Don’t make the mistake of trying to impress clients or potential clients by talking about yourself and your terrific experience during a business development meeting. As many others, and yours truly, have advised, an attempt to overwhelm a prospective client with one’s capabilities is more often a turnoff. I’m don’t saying it’s an ego thing (although it can be), but rather that some lawyers don’t understand the dynamic of selling effectively.
Unless you are asked specific questions, the better course is to ask intelligent and probing questions. Then, listen and listen some more. Only after you have an understanding of the wants and needs of clients should you address them. And, in a manner that is responsive and relevant to their specific needs. And some of that is best done later, not on the spur of the moment, with a seat-of-the-pants approach.
I love the story told by Marshall Goldsmith on his blog several months ago about a New York financial consultant named “Martin.” It seems that Martin was very successful, only advised clients with more than $5 million in net worth, and took home a seven figure income himself.
“That’s a lot less than most of his clients make in a year. But Martin doesn’t envy or resent his clients. He lives and breathes investments. And he loves providing a valued service for his well-heeled clients, many of them CEOs, some of them self-made entrepreneurs, some of them entertainment stars, and the rest of them beneficiaries of inherited wealth.”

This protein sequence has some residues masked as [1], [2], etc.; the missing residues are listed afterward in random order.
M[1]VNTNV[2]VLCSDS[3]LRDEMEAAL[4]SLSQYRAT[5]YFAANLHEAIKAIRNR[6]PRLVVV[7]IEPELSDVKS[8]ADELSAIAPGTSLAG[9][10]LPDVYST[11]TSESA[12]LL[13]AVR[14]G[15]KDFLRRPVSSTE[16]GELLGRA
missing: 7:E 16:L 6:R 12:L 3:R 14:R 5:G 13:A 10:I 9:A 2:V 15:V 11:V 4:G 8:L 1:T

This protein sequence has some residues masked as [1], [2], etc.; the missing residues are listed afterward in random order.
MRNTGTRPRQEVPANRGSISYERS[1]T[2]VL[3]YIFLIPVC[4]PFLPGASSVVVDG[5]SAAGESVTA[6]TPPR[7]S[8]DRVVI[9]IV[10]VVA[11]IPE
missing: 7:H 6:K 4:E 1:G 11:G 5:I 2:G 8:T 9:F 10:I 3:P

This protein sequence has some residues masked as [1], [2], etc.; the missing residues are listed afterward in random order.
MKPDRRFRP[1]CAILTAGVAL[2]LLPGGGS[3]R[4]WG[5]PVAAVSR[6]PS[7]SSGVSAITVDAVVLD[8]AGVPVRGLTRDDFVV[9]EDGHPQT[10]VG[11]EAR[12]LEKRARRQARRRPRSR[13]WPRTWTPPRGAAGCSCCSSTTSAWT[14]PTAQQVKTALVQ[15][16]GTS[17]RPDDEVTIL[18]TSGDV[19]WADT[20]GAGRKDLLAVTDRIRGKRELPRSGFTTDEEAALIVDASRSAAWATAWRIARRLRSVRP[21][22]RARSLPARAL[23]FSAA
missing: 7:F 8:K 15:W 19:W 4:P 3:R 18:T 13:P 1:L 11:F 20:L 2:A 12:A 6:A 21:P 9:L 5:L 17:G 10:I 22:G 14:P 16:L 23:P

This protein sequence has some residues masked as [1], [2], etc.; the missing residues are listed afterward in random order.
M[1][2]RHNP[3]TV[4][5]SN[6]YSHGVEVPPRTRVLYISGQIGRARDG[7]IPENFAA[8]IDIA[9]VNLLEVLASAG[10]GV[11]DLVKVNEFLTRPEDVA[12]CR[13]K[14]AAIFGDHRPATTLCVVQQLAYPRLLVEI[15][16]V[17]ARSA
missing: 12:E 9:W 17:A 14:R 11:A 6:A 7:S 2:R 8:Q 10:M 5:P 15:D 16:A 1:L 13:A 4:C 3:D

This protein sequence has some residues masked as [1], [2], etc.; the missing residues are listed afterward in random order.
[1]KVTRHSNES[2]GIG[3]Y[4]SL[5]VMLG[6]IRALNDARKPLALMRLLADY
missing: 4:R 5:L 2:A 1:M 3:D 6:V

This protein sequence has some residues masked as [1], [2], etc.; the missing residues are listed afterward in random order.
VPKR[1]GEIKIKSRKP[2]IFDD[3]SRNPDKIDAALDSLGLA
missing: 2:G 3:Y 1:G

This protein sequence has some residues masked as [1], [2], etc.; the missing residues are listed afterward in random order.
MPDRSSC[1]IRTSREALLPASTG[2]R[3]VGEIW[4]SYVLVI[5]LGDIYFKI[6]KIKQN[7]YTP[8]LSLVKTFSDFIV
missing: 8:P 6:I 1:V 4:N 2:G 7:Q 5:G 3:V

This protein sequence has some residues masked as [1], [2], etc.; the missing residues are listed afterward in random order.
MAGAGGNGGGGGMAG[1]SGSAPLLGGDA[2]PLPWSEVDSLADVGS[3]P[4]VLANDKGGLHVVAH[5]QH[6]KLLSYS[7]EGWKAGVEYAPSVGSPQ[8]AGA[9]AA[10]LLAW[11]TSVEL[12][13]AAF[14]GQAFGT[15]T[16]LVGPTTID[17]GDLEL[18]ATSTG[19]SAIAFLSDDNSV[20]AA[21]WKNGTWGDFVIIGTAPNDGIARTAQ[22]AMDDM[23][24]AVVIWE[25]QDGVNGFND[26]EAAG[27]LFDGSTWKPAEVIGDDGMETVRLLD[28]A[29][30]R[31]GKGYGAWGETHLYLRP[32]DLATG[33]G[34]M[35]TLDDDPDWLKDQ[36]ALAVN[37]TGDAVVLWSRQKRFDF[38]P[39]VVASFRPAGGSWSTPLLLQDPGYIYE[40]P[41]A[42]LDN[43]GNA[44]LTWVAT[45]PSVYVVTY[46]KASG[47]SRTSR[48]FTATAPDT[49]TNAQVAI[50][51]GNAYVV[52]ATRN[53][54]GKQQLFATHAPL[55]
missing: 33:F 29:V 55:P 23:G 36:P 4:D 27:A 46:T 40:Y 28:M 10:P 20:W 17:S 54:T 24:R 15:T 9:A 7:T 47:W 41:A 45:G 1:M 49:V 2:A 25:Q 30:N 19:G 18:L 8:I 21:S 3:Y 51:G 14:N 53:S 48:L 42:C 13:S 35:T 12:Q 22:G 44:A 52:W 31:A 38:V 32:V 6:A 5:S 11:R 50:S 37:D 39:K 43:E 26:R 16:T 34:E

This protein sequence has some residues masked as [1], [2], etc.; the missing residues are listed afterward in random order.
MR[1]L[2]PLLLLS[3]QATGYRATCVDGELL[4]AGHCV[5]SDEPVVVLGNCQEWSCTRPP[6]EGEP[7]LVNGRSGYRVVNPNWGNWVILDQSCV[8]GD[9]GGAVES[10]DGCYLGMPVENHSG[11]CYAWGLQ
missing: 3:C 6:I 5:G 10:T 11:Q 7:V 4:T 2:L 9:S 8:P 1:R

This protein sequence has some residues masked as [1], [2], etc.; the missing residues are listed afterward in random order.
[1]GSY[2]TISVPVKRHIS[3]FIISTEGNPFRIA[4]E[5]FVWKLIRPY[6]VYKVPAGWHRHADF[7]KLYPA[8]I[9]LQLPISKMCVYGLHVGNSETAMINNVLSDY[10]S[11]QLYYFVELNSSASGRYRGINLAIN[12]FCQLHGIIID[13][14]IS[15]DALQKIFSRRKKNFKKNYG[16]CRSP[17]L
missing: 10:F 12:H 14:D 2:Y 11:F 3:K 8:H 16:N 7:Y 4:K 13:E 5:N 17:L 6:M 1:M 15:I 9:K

Sounds pretty terrific, I’d say, especially the part about providing “valued service.” As the story continues, we learn that Martin is offered the opportunity to land a portion of the investment portfolio of “one of America’s most admired business titans.” Apparently, the titan in question uses many financial advisors. So, today is the day that Martin is given an hour to gain the confidence and trust of this individual in his office “atop Rockefeller Center.” Having done this many times, he is poised and confident as he sells his expertise by detailing many of his excellent trades and his reasoning behind them.
Again, sounds good, wouldn’t you say? Wrong!
The next day, Martin received a nice handwritten note from the titan saying that he had decided to go in a different direction. Goldsmith sums it up:
“Martin thought he was winning over the titan with overwhelming evidence of his financial acumen.
“The titan was thinking, ‘What an egotistical jackass. When’s he going to ask what’s on my mind? I’m never letting this fellow near my money.’"
This story vividly points out the dangers in focusing too much on yourself when trying to sell your services.